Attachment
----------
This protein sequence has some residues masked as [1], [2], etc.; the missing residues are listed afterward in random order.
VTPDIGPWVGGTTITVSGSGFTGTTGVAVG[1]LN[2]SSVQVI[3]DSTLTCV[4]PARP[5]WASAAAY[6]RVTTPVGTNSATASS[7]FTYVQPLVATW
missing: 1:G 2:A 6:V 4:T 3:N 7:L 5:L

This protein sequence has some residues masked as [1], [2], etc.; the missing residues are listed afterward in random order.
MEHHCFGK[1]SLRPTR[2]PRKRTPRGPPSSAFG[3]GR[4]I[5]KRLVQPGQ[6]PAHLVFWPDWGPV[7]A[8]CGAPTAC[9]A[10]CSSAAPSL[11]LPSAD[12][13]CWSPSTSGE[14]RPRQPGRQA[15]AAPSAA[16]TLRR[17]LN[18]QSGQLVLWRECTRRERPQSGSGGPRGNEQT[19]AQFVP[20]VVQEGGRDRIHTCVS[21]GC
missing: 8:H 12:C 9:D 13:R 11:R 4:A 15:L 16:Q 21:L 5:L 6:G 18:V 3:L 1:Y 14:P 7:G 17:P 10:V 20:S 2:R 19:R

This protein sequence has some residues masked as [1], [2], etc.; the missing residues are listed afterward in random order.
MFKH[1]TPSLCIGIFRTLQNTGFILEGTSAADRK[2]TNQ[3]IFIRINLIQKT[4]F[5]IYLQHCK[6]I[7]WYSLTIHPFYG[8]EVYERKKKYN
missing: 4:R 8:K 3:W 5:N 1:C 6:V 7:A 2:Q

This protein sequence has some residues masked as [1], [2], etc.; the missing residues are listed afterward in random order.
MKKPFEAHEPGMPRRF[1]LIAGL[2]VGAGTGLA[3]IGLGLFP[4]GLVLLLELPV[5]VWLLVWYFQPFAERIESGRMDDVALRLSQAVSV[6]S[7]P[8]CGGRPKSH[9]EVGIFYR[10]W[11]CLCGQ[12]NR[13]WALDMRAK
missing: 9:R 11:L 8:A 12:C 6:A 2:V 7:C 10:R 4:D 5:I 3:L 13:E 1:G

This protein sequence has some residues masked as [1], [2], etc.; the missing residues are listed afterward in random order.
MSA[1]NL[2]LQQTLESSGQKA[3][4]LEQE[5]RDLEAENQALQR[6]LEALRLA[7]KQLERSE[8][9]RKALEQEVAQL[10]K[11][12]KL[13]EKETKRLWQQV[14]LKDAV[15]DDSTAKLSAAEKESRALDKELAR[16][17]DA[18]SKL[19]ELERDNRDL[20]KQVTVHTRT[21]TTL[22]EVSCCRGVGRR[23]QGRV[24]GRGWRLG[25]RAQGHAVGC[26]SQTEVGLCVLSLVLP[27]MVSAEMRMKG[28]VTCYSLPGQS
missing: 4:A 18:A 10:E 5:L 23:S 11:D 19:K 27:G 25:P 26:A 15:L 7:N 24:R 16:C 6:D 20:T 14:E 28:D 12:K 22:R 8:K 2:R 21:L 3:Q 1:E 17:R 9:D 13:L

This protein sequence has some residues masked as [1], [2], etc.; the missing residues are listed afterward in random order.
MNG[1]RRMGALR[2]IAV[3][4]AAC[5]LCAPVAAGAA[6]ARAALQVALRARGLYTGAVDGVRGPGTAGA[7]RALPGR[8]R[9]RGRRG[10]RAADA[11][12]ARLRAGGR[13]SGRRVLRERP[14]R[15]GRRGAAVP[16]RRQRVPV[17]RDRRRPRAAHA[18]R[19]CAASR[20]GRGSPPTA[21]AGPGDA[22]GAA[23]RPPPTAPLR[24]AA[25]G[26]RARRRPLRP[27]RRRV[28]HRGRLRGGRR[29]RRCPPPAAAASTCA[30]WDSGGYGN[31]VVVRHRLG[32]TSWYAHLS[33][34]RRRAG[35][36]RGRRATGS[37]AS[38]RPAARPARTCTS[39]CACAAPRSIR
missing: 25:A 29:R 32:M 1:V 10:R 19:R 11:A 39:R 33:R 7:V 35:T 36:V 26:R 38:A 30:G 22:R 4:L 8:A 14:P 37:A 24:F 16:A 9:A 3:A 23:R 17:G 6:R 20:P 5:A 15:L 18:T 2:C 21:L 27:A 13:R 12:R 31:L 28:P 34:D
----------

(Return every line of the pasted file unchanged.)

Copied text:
This protein sequence has some residues masked as [1], [2], etc.; the missing residues are listed afterward in random order.
VTPDIGPWVGGTTITVSGSGFTGTTGVAVG[1]LN[2]SSVQVI[3]DSTLTCV[4]PARP[5]WASAAAY[6]RVTTPVGTNSATASS[7]FTYVQPLVATW
missing: 1:G 2:A 6:V 4:T 3:N 7:L 5:L

This protein sequence has some residues masked as [1], [2], etc.; the missing residues are listed afterward in random order.
MEHHCFGK[1]SLRPTR[2]PRKRTPRGPPSSAFG[3]GR[4]I[5]KRLVQPGQ[6]PAHLVFWPDWGPV[7]A[8]CGAPTAC[9]A[10]CSSAAPSL[11]LPSAD[12][13]CWSPSTSGE[14]RPRQPGRQA[15]AAPSAA[16]TLRR[17]LN[18]QSGQLVLWRECTRRERPQSGSGGPRGNEQT[19]AQFVP[20]VVQEGGRDRIHTCVS[21]GC
missing: 8:H 12:C 9:D 13:R 11:R 4:A 15:L 16:Q 21:L 5:L 6:G 18:V 3:L 1:Y 14:P 7:G 17:P 10:V 20:S 2:R 19:R

This protein sequence has some residues masked as [1], [2], etc.; the missing residues are listed afterward in random order.
MFKH[1]TPSLCIGIFRTLQNTGFILEGTSAADRK[2]TNQ[3]IFIRINLIQKT[4]F[5]IYLQHCK[6]I[7]WYSLTIHPFYG[8]EVYERKKKYN
missing: 4:R 8:K 3:W 5:N 1:C 6:V 7:A 2:Q

This protein sequence has some residues masked as [1], [2], etc.; the missing residues are listed afterward in random order.
MKKPFEAHEPGMPRRF[1]LIAGL[2]VGAGTGLA[3]IGLGLFP[4]GLVLLLELPV[5]VWLLVWYFQPFAERIESGRMDDVALRLSQAVSV[6]S[7]P[8]CGGRPKSH[9]EVGIFYR[10]W[11]CLCGQ[12]NR[13]WALDMRAK
missing: 9:R 11:L 8:A 12:C 6:A 2:V 7:C 10:R 4:D 5:I 3:L 13:E 1:G

This protein sequence has some residues masked as [1], [2], etc.; the missing residues are listed afterward in random order.
MSA[1]NL[2]LQQTLESSGQKA[3][4]LEQE[5]RDLEAENQALQR[6]LEALRLA[7]KQLERSE[8][9]RKALEQEVAQL[10]K[11][12]KL[13]EKETKRLWQQV[14]LKDAV[15]DDSTAKLSAAEKESRALDKELAR[16][17]DA[18]SKL[19]ELERDNRDL[20]KQVTVHTRT[21]TTL[22]EVSCCRGVGRR[23]QGRV[24]GRGWRLG[25]RAQGHAVGC[26]SQTEVGLCVLSLVLP[27]MVSAEMRMKG[28]VTCYSLPGQS
missing: 4:A 18:A 10:E 5:L 23:S 11:D 19:K 27:G 25:P 26:A 15:L 7:N 24:R 16:C 6:D 20:T 14:E 28:D 12:K 22:R 8:K 2:R 21:L 3:Q 1:E 17:R 9:D 13:L

This protein sequence has some residues masked as [1], [2], etc.; the missing residues are listed afterward in random order.
MNG[1]RRMGALR[2]IAV[3][4]AAC[5]LCAPVAAGAA[6]ARAALQVALRARGLYTGAVDGVRGPGTAGA[7]RALPGR[8]R[9]RGRRG[10]RAADA[11][12]ARLRAGGR[13]SGRRVLRERP[14]R[15]GRRGAAVP[16]RRQRVPV[17]RDRRRPRAAHA[18]R[19]CAASR[20]GRGSPPTA[21]AGPGDA[22]GAA[23]RPPPTAPLR[24]AA[25]G[26]RARRRPLRP[27]RRRV[28]HRGRLRGGRR[29]RRCPPPAAAASTCA[30]WDSGGYGN[31]VVVRHRLG[32]TSWYAHLS[33][34]RRRAG[35][36]RGRRATGS[37]AS[38]RPAARPARTCTS[39]CACAAPRSIR
missing: 25:A 29:R 32:M 1:V 10:R 19:R 11:A 39:R 33:R 7:V 35:T 36:V 26:R 38:A 30:G 22:R 4:L 8:A 14:P 37:A 24:F 16:A 9:A 3:A 23:R 17:G 6:R 20:P 5:A 15:L 18:T 2:C 21:L 27:A 13:R 12:R 31:L 28:P 34:D